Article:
Afghanistan’s presidential election will take place next year on April 20 with results due by June, the electoral authority in the conflict-ridden country announced. The 12-day registration of presidential hopefuls will start next week, Gulajan Abdulbadi Sayad, head of the Independent Election Commission, told a news conference in the capital Kabul on Monday. “All necessary preparations and an action plan are in place. Soon the recruitment of staff for the presidential polls will also begin,” he said. He pledged the results of the April 20 presidential polls would be out by June.
Articles about voting issues in The Islamic Republic of Afghanistan.
An election complaints agency on Thursday invalidated all of the votes cast in Kabul Province in October’s parliamentary election, more than a million in all, over fraud allegations, pushing the country toward another political crisis just as a top American diplomat arrived to build momentum for peace talks with the Taliban. The ruling set up a stalemate with the agency administering the vote, the Independent Election Commission. The commission said it would ignore the decision invalidating the votes — which would ordinarily require a new election within seven days — and would certify the results of Kabul’s vote in the coming days. It was unclear how the dispute would be resolved. The complaints agency did not describe the fraud accusations in detail, but it called for the firing of several Independent Election Commission staff members.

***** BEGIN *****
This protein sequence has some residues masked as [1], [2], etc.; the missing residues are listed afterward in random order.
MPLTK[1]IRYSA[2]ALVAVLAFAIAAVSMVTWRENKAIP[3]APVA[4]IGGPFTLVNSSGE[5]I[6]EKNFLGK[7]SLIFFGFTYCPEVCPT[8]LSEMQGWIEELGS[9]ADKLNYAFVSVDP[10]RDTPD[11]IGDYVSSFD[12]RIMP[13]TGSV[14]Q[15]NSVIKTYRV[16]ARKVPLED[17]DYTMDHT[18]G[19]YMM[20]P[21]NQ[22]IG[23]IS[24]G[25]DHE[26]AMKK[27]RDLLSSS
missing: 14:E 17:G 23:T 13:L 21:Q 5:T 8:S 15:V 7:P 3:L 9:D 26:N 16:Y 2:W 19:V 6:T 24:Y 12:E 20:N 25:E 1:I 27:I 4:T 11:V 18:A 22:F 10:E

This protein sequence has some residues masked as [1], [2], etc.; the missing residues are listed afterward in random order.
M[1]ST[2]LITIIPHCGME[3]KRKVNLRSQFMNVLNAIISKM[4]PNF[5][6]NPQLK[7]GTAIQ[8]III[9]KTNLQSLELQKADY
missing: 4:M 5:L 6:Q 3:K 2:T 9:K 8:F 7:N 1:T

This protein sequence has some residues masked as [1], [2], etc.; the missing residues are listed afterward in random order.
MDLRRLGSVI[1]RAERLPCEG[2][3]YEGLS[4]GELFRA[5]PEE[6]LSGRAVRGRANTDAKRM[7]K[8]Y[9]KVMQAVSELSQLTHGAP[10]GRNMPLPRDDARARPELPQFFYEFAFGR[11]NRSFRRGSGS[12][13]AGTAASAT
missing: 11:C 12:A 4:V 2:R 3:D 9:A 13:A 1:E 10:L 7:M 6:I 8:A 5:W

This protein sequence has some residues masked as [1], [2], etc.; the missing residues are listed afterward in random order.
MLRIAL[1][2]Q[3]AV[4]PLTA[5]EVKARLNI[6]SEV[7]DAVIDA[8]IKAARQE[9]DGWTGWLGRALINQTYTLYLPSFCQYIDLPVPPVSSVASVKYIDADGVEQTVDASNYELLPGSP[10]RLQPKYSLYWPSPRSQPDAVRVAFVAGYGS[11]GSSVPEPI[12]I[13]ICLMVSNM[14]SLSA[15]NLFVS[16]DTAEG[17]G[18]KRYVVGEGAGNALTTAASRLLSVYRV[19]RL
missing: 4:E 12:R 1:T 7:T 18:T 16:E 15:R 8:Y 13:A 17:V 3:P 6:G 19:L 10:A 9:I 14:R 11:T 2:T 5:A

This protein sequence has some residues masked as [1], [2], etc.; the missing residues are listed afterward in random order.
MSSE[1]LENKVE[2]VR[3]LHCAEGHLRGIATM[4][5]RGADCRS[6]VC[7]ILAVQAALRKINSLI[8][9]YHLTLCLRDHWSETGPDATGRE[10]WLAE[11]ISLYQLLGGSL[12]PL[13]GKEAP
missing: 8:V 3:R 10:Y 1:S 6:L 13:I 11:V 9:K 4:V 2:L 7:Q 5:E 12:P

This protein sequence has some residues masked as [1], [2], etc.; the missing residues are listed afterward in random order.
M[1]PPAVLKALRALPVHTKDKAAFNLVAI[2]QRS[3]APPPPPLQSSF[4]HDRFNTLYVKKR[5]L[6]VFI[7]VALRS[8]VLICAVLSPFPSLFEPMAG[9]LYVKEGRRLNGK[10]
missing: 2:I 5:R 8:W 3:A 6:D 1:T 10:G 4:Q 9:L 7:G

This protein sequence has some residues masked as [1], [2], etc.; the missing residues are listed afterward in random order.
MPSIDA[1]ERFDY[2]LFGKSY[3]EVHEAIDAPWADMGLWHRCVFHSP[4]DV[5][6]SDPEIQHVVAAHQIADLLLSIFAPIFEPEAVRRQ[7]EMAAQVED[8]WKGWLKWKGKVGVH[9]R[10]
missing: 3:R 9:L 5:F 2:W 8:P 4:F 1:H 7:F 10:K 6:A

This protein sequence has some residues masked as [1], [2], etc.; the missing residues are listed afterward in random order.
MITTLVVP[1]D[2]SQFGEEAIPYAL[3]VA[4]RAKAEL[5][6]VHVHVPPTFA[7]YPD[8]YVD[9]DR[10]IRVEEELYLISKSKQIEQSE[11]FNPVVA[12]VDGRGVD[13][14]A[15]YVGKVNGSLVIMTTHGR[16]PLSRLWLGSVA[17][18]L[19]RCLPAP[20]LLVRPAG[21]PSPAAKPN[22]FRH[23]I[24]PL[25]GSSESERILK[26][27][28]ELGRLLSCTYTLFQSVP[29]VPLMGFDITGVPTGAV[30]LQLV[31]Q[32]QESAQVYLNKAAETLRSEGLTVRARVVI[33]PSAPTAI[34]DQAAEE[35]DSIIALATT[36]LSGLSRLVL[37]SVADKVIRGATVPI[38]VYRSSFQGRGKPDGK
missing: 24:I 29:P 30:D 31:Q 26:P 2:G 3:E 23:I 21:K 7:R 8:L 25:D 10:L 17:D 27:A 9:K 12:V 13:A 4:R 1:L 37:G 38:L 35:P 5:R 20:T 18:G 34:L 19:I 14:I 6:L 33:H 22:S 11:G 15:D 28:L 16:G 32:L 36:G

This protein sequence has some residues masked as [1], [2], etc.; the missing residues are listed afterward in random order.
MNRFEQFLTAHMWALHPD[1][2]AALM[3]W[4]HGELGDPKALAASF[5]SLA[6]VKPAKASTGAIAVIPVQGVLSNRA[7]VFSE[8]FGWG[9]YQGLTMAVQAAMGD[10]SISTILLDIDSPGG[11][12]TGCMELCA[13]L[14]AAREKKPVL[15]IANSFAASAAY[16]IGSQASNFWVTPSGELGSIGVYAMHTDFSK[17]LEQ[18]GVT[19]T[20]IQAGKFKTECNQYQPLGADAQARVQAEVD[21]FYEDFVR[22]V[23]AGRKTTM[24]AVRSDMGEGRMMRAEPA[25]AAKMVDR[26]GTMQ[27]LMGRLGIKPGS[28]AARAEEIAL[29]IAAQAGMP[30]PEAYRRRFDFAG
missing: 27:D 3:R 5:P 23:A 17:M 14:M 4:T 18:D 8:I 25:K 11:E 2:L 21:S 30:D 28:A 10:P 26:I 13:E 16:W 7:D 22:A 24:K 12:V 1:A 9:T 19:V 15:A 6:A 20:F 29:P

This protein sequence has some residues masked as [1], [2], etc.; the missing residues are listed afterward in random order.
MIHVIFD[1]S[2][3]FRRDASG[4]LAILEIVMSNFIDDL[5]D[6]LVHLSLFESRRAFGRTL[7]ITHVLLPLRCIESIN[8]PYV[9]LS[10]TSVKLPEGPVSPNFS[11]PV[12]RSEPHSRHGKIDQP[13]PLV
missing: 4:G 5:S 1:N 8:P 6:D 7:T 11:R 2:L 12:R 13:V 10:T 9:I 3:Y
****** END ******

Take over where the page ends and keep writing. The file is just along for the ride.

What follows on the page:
Afghanistan s election organisers vowed Tuesday to hold April s presidential poll on time, after fears it could be delayed as they struggle to compile results of the recent legislative vote amid thousands of complaints. The remarks come as the United States, in a bid to end the 17-year war, spearheads international efforts to engage the Taliban in peace talks that some had feared could be derailed by the April 20 presidential election, which is expected to fiercely contested. On Monday, spokesmen for the Independent Election Commission (IEC) and the Electoral Complaints Commission (ECC) told reporters they were looking at pushing the ballot back to July 13. IEC chief Abdul Badi Sayyad said “economic, security and weather situations are forcing us to make some changes to the timeline”. But on Tuesday, officials decided not to delay, releasing a statement on the IEC Facebook page saying the vote would be held April 20 “on the demand of the people and parties”.